Khakhar brings the veracity of Gandhi and European artists like Henri Rousseau and Pieter Breugel the Elder to his works, which become bleaker, looser, yet more sensory as he ages. Cataracts cause him to paint in a dull blur, making his sexual images less defined, but one of the very few works depicting a woman shows a man staring at himself in a mirror.
On recovering his eyesight, Khakhar also regained precision in his luminous watercolours. He produced a series of woodcuts to illustrate two stories by Salman Rushdie. But when cancer took hold he projected the condition onto the canvas with savage, physical realism. There is violence in his portrayal of his treatment. Demons are tearing him apart in one of his last works, Idiot, a semi-abstraction which shows him surrounded by blurred images and a seated, malicious laughing figure. Now the vibrant colours have disappeared into a small mono-beige canvas, rendering the pain all the more powerful.
The searing compassion aroused by this painting, created in his dying year, 2003, signals violence between Hindu and Muslim communities in 2001 and referenced in Bollywood cinema imagery in which the actor plays both the good guy and the bad guy… blood and gore everywhere.
Many will flinch from explicit images - like colonic irrigation - and Khakhar treated his homosexuality just as palpably, almost redolent of Francis Bacon’s tormented portrayal of the death of his lover, George Dyer, although Khakhar lacks Bacon’s anguished, physical intensity.
One beautiful painting is based on a Sanskrit myth in which a dying man begs his son to give him his youth. The surrendering youth is seen as a golden angel making love to him.
A film masterpiece SON OF SAUL directed by László Nemes starring Géza Röhrig, Levente Molnár, Urs Rechn
Son of Saul, a film about the atrocities committed at Auschwitz, has been released in the UK, having received immense critical acclaim. The film won the Grand Prix at the 2015 Cannes Film Festival and the award for Best Foreign Film at the 88th Academy Awards. Directed by László Nemes, it has even made Claude Lanzmann, the great French film-maker who believed that to present the Holocaust in fiction was a transgression, admit that it is possible to make a good feature film about the unspeakable horrors of the Holocaust. Whether or not to see it posed a problem for me (Gerta Vrbova): having lost so many friends and family in Auschwitz and having barely survived the Holocaust myself, I wasn’t sure I would be able to watch a film depicting in visual images the details of how the Auschwitz killing factory worked.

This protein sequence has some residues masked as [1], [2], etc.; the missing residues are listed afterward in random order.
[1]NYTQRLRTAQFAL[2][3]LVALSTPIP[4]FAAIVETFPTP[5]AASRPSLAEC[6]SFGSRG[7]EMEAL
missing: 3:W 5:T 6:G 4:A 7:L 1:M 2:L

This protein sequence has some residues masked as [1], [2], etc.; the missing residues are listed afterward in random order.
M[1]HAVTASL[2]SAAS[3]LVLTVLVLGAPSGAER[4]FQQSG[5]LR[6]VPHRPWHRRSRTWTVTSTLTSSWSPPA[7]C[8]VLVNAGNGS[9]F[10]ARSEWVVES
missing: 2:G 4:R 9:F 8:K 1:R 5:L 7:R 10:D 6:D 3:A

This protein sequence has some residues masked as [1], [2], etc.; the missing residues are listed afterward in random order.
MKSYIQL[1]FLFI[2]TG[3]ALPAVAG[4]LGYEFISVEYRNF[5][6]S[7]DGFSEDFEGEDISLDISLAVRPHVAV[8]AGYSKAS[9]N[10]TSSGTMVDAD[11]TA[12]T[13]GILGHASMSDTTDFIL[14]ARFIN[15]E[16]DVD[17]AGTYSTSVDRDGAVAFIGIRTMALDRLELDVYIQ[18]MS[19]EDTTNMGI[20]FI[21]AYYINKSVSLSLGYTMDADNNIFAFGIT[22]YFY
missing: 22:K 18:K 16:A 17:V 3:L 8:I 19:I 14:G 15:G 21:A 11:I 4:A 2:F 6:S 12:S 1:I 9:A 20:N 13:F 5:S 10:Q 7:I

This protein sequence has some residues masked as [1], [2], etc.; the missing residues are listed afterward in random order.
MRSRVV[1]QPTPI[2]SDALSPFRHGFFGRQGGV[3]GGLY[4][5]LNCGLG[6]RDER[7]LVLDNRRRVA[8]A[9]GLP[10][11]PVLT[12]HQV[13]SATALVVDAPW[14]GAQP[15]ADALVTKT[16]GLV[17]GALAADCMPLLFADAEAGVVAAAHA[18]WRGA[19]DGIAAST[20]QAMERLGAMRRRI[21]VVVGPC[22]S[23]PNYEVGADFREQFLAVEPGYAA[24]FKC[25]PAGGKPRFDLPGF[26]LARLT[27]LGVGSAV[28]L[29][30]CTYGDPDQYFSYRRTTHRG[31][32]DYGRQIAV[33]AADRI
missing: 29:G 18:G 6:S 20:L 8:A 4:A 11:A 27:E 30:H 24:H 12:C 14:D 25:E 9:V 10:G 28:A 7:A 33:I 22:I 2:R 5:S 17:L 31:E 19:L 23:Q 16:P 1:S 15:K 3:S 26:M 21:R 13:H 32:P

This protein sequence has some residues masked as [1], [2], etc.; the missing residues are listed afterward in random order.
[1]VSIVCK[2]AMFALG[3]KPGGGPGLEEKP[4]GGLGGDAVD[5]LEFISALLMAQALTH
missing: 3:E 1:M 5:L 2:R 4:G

My late husband Rudi Vrba was one of the few who succeeded in escaping from Auschwitz in April 1944 so as to warn the Hungarian Jews about what to expect. He described to me in the summer of 1944 how the death factory in Auschwitz functioned and his description haunts me to this day. I was therefore not sure whether I would be able to watch the visual images of the annihilation of my people. I discussed it with two of my grandsons aged 17 and 19 and they volunteered to come with me and give me moral support. I am grateful to them for the film is a masterpiece, the filming innovative, and the impact of the images unforgettable. One of my grandsons, Danny Hilton, helped me with writing the review.
The plot takes place in Auschwitz in October 1944 at the height of the most frenzied killing of Hungarian Jews. It describes a day and a half in the life of Saul Ausländer (played by Géza Röhrig), a Hungarian Jew and member of the Sonderkommando, prisoners forced to help in the gas chambers and crematoria in the killing and burning of their fellow prisoners. Ausländer is first seen emerging from leafy woodlands chaperoning new arrivals into the gas chambers, where they will be poisoned and their bodies burned in the ovens of the crematoria. His expression reflects the horrors he is seeing. It is at this stage that the audience hears sounds of screams, barks, orders, cries and whispers in a mixture of languages which evokes the vision of unbound evil and reminded me of the title of the book by Alfred Wetzler - another escapee from Auschwitz - What Dante Did Not See.
This beginning of the film is simultaneously harrowing and perplexing, with an out-of-focus image of the leafy woodlands turning into the clear expression of a mortified and humiliated man. The transformation from shallow-focus to in-focus very much reflects the purpose of the director, with the contrast from confusion with the out-of-focus to the clarity of the countenance of Saul’s face exposing the shock for an ordinary audience member being introduced to cinematically untouched subject matter. The camera follows Saul’s movements intimately as he administers the torture of his own people. His blank but restrained facial expression reflects his humiliation at the barbarity of his actions, with the camera closely following his focused action of removing the coats from the pegs and emptying out the possessions of the gassed Jews. His clinical approach to doing this gives the impression that he can no longer become emotionally traumatised by his actions.